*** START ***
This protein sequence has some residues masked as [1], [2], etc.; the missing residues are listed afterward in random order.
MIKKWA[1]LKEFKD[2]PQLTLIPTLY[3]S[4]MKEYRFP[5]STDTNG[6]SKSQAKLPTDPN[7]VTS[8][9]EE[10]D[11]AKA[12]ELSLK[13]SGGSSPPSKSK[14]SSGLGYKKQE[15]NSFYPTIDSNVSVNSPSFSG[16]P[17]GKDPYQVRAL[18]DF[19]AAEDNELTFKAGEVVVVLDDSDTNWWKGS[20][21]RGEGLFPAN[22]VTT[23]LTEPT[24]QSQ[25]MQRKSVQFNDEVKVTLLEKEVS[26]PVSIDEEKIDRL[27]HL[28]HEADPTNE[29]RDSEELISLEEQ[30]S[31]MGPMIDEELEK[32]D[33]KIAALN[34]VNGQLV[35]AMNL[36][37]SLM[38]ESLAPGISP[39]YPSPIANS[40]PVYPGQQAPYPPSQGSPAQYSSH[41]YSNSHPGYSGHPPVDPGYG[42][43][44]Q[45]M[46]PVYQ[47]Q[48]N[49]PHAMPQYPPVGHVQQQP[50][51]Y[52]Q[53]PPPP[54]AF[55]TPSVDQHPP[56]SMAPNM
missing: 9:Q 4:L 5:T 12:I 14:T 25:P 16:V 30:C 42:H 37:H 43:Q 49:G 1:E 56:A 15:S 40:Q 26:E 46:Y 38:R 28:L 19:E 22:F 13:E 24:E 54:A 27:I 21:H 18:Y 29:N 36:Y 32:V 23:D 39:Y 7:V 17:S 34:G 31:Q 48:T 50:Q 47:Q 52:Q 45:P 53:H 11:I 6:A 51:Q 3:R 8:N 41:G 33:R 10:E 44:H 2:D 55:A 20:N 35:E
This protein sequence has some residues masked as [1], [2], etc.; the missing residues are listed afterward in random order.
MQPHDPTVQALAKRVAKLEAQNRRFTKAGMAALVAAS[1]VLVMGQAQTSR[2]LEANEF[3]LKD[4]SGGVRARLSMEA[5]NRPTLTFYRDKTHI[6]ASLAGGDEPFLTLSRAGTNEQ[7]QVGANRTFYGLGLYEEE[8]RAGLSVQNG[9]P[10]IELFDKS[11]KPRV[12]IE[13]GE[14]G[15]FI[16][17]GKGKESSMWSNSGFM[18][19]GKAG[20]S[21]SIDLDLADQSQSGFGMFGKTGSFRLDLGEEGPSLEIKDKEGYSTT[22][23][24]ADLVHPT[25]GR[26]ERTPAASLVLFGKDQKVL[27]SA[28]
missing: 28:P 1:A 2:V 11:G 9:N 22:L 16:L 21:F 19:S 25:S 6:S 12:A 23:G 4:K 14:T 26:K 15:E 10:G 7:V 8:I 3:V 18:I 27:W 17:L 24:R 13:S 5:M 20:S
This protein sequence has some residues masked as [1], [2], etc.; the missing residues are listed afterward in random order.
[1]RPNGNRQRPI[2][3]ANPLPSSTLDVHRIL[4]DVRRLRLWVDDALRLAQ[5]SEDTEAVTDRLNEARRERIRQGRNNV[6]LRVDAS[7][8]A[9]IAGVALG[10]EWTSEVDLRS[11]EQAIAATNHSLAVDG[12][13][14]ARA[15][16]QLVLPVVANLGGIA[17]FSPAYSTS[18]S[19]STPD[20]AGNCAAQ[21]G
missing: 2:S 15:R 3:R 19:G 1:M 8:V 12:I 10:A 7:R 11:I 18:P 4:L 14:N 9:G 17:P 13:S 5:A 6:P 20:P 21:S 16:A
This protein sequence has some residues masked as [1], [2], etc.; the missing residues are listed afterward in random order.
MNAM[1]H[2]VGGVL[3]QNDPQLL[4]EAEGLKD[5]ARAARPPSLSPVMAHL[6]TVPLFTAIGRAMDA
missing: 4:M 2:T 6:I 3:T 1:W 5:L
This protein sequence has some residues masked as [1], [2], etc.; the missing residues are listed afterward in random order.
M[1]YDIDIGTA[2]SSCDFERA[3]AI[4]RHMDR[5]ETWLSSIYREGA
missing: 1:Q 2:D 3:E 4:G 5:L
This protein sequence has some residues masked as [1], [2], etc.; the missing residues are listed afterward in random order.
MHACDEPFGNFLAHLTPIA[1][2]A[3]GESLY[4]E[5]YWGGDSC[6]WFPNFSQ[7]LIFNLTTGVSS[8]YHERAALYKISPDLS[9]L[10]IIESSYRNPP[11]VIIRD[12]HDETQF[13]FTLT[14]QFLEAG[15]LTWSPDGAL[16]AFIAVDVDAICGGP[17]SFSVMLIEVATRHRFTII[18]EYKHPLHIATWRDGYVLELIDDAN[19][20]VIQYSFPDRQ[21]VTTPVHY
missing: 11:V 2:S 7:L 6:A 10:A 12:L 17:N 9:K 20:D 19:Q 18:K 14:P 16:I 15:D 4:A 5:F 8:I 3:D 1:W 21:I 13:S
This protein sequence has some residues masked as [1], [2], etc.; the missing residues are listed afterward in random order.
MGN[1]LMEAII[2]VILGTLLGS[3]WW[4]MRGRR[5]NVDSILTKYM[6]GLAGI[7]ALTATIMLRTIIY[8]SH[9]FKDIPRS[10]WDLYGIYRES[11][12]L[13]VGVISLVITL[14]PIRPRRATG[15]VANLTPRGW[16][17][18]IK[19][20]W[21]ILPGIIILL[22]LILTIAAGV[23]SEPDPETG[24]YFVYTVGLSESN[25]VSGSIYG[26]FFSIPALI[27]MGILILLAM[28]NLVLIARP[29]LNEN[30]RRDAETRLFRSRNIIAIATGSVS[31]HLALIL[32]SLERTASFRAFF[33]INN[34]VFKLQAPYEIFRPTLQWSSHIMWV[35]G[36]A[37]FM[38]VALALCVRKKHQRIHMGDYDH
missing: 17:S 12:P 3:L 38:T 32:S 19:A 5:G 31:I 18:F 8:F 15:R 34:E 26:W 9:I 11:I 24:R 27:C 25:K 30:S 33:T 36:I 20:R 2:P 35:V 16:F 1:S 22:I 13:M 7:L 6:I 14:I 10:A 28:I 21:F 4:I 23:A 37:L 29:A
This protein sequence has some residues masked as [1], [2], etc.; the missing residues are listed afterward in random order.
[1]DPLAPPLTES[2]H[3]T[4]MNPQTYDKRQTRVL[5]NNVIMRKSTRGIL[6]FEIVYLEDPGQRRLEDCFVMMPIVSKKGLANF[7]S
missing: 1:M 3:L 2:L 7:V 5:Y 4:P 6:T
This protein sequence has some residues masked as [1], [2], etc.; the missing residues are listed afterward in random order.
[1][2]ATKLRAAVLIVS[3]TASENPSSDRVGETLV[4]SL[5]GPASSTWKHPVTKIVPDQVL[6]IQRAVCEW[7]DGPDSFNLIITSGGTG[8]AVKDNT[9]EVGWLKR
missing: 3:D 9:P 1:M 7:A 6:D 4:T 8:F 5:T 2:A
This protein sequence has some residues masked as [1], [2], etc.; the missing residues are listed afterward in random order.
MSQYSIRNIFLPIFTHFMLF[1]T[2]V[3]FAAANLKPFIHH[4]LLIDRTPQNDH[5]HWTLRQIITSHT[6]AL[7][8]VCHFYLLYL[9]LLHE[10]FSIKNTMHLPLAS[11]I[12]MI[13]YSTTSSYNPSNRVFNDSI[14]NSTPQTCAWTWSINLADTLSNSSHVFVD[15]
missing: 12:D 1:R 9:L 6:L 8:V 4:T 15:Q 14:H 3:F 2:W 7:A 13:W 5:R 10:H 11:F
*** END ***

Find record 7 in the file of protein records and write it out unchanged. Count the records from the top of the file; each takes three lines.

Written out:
This protein sequence has some residues masked as [1], [2], etc.; the missing residues are listed afterward in random order.
MGN[1]LMEAII[2]VILGTLLGS[3]WW[4]MRGRR[5]NVDSILTKYM[6]GLAGI[7]ALTATIMLRTIIY[8]SH[9]FKDIPRS[10]WDLYGIYRES[11][12]L[13]VGVISLVITL[14]PIRPRRATG[15]VANLTPRGW[16][17][18]IK[19][20]W[21]ILPGIIILL[22]LILTIAAGV[23]SEPDPETG[24]YFVYTVGLSESN[25]VSGSIYG[26]FFSIPALI[27]MGILILLAM[28]NLVLIARP[29]LNEN[30]RRDAETRLFRSRNIIAIATGSVS[31]HLALIL[32]SLERTASFRAFF[33]INN[34]VFKLQAPYEIFRPTLQWSSHIMWV[35]G[36]A[37]FM[38]VALALCVRKKHQRIHMGDYDH
missing: 17:S 12:P 3:L 38:T 32:S 19:A 5:G 31:I 18:F 8:F 15:R 34:E 26:W 9:I 11:I 24:R 27:C 25:K 30:S 33:T 36:I 20:R 2:P 35:V 16:F 1:S 22:I 13:M 7:L 6:I 14:I 10:A 28:I 21:F 4:I 23:A 37:L 29:A